I pushed the girl out of my mind as we walked toward home down the Royal Mile. I intended only to poke my head in the kirk and perhaps persuade John Knox to come home early, take some supper, get some more rest. But as I entered there were five or six young men seated in the south transept of St. Giles, John Knox seated before them.
My mind flashed back to my youth when my brother Francis, Alexander, and I sat before Master Knox. I used to feel jealous of his attentions to us. There was no place for that now. He often said that he’d had rather spend fifteen hours interpreting a text of Holy Scripture with young men preparing for the ministry than an hour doing anything else. This appeared to be one such earnest discussion. I was about to go, when the words of one of the young men arrested my attention. I lingered, the boys weary and fidgety at my side, I hoping it would not be prolonged for fifteen hours, but eager to hear their debate.
“But will not such teaching loosen the reins of lusts?” asked the young man. “If we instruct the ignorant that salvation is entirely an unconditional free gift—they’ll be no restraint on manners and behavior. Law is smashed and Antinomianism shall prevail.”
“Do you imagine that any of us can earn God’s favor by keeping God’s law?” said John Knox. “Do you imagine that salvation is mostly of God’s grace, mostly of Christ’s merits, but that we must be his partners in our own salvation, then?”
“But you cannot deny, Master Knox, that huge tracts of Holy Scripture address the members of the visible kirk as responsible partners in covenant with God, whose destiny is determined by our faith and our obedience or lack thereof.”
At the young man’s words, I saw the vitality of John Knox’s convictions rising up in him, his forehead seeming to become more broad and set, his eyebrows overshadowing his features like dark clouds before a tempest; his eyes flashed like lightning, and his in-drawing of breath seemed as if it would burst forth like thunderclaps in his reply.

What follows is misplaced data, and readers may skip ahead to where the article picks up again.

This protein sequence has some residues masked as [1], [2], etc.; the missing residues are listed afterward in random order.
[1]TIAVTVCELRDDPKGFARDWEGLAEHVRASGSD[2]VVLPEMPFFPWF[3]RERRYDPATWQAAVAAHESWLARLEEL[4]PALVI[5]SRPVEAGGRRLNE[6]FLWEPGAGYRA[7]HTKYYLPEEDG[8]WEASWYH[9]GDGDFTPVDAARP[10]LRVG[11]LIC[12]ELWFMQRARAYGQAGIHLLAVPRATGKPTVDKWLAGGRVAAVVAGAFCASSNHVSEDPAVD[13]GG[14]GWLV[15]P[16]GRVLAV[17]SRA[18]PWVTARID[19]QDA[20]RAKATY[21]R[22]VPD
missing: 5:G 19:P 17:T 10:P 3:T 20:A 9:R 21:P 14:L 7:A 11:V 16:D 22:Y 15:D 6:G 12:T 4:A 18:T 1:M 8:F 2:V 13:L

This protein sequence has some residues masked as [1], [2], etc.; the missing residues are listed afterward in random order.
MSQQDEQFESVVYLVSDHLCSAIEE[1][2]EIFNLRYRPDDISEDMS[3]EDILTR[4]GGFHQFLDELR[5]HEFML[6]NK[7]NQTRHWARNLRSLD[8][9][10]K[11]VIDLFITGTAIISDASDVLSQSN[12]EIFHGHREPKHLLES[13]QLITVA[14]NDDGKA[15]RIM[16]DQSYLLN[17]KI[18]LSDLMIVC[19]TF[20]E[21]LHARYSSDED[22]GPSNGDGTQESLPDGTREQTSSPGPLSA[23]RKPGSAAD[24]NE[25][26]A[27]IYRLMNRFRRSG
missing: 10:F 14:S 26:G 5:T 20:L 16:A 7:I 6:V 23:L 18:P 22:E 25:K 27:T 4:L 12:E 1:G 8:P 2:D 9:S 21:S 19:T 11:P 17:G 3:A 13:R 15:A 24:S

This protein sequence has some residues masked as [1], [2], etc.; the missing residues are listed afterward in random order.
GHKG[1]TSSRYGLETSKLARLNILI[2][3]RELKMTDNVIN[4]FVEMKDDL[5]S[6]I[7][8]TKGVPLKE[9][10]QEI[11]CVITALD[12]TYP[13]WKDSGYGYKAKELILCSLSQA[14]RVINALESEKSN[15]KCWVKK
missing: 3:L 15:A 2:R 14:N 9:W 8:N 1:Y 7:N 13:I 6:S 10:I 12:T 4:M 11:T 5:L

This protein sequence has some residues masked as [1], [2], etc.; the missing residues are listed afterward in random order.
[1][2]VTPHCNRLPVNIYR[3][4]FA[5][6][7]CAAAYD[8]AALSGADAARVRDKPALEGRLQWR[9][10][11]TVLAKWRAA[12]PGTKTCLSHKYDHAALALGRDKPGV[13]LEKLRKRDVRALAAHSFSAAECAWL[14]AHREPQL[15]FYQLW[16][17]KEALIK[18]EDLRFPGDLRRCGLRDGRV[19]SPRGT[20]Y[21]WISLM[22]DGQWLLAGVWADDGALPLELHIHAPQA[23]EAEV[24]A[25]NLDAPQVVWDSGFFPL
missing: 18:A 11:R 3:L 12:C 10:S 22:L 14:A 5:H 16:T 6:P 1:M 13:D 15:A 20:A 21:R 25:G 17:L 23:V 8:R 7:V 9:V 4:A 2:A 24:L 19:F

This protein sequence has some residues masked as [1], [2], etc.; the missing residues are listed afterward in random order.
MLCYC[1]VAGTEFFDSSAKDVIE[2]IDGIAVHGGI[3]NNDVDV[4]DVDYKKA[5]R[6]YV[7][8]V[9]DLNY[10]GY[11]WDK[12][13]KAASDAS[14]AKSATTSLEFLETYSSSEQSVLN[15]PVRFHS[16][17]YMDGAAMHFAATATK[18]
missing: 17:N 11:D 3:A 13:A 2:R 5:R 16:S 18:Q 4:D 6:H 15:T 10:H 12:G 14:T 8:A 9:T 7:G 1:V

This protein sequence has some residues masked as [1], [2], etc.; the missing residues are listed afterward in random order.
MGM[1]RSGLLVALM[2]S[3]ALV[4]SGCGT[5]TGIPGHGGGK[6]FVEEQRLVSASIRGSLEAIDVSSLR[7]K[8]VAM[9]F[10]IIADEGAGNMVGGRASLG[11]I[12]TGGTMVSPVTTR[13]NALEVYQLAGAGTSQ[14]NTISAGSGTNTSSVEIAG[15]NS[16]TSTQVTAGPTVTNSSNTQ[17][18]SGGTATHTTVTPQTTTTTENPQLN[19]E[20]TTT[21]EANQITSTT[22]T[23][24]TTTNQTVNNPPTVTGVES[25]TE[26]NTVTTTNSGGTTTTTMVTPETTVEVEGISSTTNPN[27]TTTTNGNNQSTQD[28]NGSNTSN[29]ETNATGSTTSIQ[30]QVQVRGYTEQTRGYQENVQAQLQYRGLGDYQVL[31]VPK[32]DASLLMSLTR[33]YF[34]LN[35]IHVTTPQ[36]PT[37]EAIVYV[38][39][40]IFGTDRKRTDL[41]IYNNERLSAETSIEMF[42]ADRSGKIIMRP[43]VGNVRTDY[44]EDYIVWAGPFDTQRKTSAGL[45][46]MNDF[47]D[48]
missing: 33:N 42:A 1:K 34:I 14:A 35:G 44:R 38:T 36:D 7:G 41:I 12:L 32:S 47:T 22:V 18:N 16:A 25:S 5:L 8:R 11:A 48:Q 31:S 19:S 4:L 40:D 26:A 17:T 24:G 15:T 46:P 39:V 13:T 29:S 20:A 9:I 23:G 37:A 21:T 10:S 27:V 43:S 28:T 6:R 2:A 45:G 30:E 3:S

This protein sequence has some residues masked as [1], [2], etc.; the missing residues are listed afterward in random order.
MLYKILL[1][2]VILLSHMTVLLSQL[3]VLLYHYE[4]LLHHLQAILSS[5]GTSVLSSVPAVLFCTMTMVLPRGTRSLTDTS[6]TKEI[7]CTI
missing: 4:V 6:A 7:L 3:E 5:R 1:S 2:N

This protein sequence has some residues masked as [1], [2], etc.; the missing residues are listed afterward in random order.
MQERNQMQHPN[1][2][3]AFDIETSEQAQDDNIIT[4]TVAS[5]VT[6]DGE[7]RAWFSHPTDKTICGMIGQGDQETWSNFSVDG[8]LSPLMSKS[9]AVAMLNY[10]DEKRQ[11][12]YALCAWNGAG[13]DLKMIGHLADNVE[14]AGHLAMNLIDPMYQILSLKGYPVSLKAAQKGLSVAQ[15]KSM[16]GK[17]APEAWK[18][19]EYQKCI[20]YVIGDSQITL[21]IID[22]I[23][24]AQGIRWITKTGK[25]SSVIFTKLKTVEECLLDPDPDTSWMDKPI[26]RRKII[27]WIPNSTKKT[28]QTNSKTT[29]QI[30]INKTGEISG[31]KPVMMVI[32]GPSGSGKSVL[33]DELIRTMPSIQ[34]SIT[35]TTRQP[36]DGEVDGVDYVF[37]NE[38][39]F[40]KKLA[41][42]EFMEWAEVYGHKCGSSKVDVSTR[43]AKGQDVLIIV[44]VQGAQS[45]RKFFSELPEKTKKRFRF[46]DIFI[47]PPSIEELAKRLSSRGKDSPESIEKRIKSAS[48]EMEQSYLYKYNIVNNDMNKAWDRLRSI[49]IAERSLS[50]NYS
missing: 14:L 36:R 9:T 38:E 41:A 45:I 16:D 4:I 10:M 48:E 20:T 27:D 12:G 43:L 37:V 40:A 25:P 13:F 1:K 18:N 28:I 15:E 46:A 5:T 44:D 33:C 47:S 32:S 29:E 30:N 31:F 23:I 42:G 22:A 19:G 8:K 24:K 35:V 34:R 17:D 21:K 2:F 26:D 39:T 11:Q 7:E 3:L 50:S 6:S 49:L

“Every papist, man, would agree with you,” he said. “The only way huge tracts of Holy Scripture say such nonsense, however, is if you make a mingle mangle out of law and gospel, that is, if you get the cart of good works before the horse of electing grace. You must not separate the things that God has joined together. The cause of good works, my friend, is not our free will, but when the Spirit of the Lord Jesus, whom God's elect children receive by true faith, takes possession of the heart of any man, the Spirit regenerates and renews the man, so that he begins to hate what before he loved, and to love what before he hated.
“If you make the believer’s good works, his sanctification, a condition of his justification, you mistake the evangel and make man’s faithfulness a means of meriting or of maintaining the salvation of God. If we determine our destiny by anything in us, faith, faithfulness, obedience, free will, good works, anything by which we partner with God, then you must say, as the papists say, that God has come down to save the just. But Jesus the Son of God came not in the flesh to call the just, but to call sinners, surely not to abide in their old iniquity, but to true repentance, true dying to sin. The Christian’s hope of mercy and forgiveness before God is not in his faith and obedience, but in the redemption that is in Christ’s blood alone, by which alone a man’s imperfection has no power to damn him, for Christ's perfection is reputed to be his by the regenerating and renewing of the Spirit which alone engenders faith in us, faith which he has in Christ’s blood. God has received already at the hands of his only Son all that is due for our sins, and so cannot his justice require or crave any more of us. There is no other satisfaction or recompense required for our sins.”
“You said the same today on the mount,” said Nathaniel as we left the kirk and walked home.
“Aye, you said Jesus came to seek and to save the lost,” continued the boy, “the lost, like the wee lamb on the precipice. It was the same as father was speaking of.”
“Aye, so it was,” I said.
Several times over the next weeks, I saw the haddock lass, as I at first termed her. Then I came to call her in my mind, the generous lass. At last I learned her name.
“I’m Margaret Stewart, Lord Ochiltree’s daughter,” she told me.